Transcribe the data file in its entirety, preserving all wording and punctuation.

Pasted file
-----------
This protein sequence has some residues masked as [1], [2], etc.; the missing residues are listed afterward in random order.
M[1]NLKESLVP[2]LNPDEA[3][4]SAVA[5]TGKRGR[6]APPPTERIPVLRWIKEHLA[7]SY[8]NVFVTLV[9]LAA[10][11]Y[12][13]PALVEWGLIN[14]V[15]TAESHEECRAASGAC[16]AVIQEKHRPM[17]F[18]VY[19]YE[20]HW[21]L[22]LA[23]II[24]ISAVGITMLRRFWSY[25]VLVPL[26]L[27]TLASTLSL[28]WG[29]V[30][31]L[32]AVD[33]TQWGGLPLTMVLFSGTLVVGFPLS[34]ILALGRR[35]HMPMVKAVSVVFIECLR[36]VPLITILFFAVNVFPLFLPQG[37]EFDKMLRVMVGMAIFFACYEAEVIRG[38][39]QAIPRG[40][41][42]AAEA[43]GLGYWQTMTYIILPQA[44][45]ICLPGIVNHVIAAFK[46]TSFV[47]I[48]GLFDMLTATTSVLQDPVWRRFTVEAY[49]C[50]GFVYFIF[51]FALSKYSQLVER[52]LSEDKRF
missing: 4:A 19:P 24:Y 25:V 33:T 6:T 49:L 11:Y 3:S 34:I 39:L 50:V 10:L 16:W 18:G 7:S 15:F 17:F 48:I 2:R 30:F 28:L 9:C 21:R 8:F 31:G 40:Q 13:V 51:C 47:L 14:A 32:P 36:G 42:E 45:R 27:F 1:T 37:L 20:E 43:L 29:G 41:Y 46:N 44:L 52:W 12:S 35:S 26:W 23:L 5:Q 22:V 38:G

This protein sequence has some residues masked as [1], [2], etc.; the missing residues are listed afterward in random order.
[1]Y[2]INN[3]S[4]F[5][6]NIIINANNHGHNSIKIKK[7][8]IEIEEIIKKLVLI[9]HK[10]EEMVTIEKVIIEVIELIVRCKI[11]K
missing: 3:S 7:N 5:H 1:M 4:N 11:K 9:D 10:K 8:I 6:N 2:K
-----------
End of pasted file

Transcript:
This protein sequence has some residues masked as [1], [2], etc.; the missing residues are listed afterward in random order.
M[1]NLKESLVP[2]LNPDEA[3][4]SAVA[5]TGKRGR[6]APPPTERIPVLRWIKEHLA[7]SY[8]NVFVTLV[9]LAA[10][11]Y[12][13]PALVEWGLIN[14]V[15]TAESHEECRAASGAC[16]AVIQEKHRPM[17]F[18]VY[19]YE[20]HW[21]L[22]LA[23]II[24]ISAVGITMLRRFWSY[25]VLVPL[26]L[27]TLASTLSL[28]WG[29]V[30][31]L[32]AVD[33]TQWGGLPLTMVLFSGTLVVGFPLS[34]ILALGRR[35]HMPMVKAVSVVFIECLR[36]VPLITILFFAVNVFPLFLPQG[37]EFDKMLRVMVGMAIFFACYEAEVIRG[38][39]QAIPRG[40][41][42]AAEA[43]GLGYWQTMTYIILPQA[44][45]ICLPGIVNHVIAAFK[46]TSFV[47]I[48]GLFDMLTATTSVLQDPVWRRFTVEAY[49]C[50]GFVYFIF[51]FALSKYSQLVER[52]LSEDKRF
missing: 4:A 19:P 24:Y 25:V 33:T 6:T 49:L 11:Y 3:S 34:I 39:L 50:V 10:L 16:W 18:G 7:S 15:F 17:F 48:I 2:R 30:F 28:L 9:C 21:R 8:F 31:G 40:Q 13:V 51:C 47:L 14:A 32:P 36:G 42:E 45:R 27:F 1:T 37:L 20:E 43:L 29:G 41:Y 46:N 44:L 52:W 12:S 35:S 26:W 23:L 5:Q 22:V 38:G

This protein sequence has some residues masked as [1], [2], etc.; the missing residues are listed afterward in random order.
[1]Y[2]INN[3]S[4]F[5][6]NIIINANNHGHNSIKIKK[7][8]IEIEEIIKKLVLI[9]HK[10]EEMVTIEKVIIEVIELIVRCKI[11]K
missing: 3:S 7:N 5:H 1:M 4:N 11:K 9:D 10:K 8:I 6:N 2:K